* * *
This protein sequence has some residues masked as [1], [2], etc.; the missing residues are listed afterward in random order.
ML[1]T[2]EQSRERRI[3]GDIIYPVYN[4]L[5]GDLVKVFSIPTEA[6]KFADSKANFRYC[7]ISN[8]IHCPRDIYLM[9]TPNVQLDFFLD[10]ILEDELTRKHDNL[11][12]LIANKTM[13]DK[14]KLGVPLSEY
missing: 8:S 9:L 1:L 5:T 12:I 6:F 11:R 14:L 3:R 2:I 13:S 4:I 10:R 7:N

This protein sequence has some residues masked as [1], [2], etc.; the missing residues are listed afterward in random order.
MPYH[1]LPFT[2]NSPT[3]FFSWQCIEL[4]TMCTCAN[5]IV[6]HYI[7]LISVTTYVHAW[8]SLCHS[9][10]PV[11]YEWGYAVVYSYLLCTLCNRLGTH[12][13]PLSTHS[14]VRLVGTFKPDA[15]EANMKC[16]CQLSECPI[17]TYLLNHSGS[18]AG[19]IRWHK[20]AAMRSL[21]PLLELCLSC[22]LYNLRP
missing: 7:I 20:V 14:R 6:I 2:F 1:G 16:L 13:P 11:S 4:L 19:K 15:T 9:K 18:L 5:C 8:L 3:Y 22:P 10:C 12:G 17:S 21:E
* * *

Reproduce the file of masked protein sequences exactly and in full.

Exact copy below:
This protein sequence has some residues masked as [1], [2], etc.; the missing residues are listed afterward in random order.
ML[1]T[2]EQSRERRI[3]GDIIYPVYN[4]L[5]GDLVKVFSIPTEA[6]KFADSKANFRYC[7]ISN[8]IHCPRDIYLM[9]TPNVQLDFFLD[10]ILEDELTRKHDNL[11][12]LIANKTM[13]DK[14]KLGVPLSEY
missing: 8:S 9:L 1:L 5:T 12:I 6:F 11:R 14:L 3:R 2:I 13:S 4:I 10:R 7:N

This protein sequence has some residues masked as [1], [2], etc.; the missing residues are listed afterward in random order.
MPYH[1]LPFT[2]NSPT[3]FFSWQCIEL[4]TMCTCAN[5]IV[6]HYI[7]LISVTTYVHAW[8]SLCHS[9][10]PV[11]YEWGYAVVYSYLLCTLCNRLGTH[12][13]PLSTHS[14]VRLVGTFKPDA[15]EANMKC[16]CQLSECPI[17]TYLLNHSGS[18]AG[19]IRWHK[20]AAMRSL[21]PLLELCLSC[22]LYNLRP
missing: 7:I 20:V 14:R 6:I 2:F 1:G 16:L 13:P 11:S 4:L 19:K 15:T 9:K 18:L 5:C 8:L 3:Y 22:P 10:C 12:G 17:S 21:E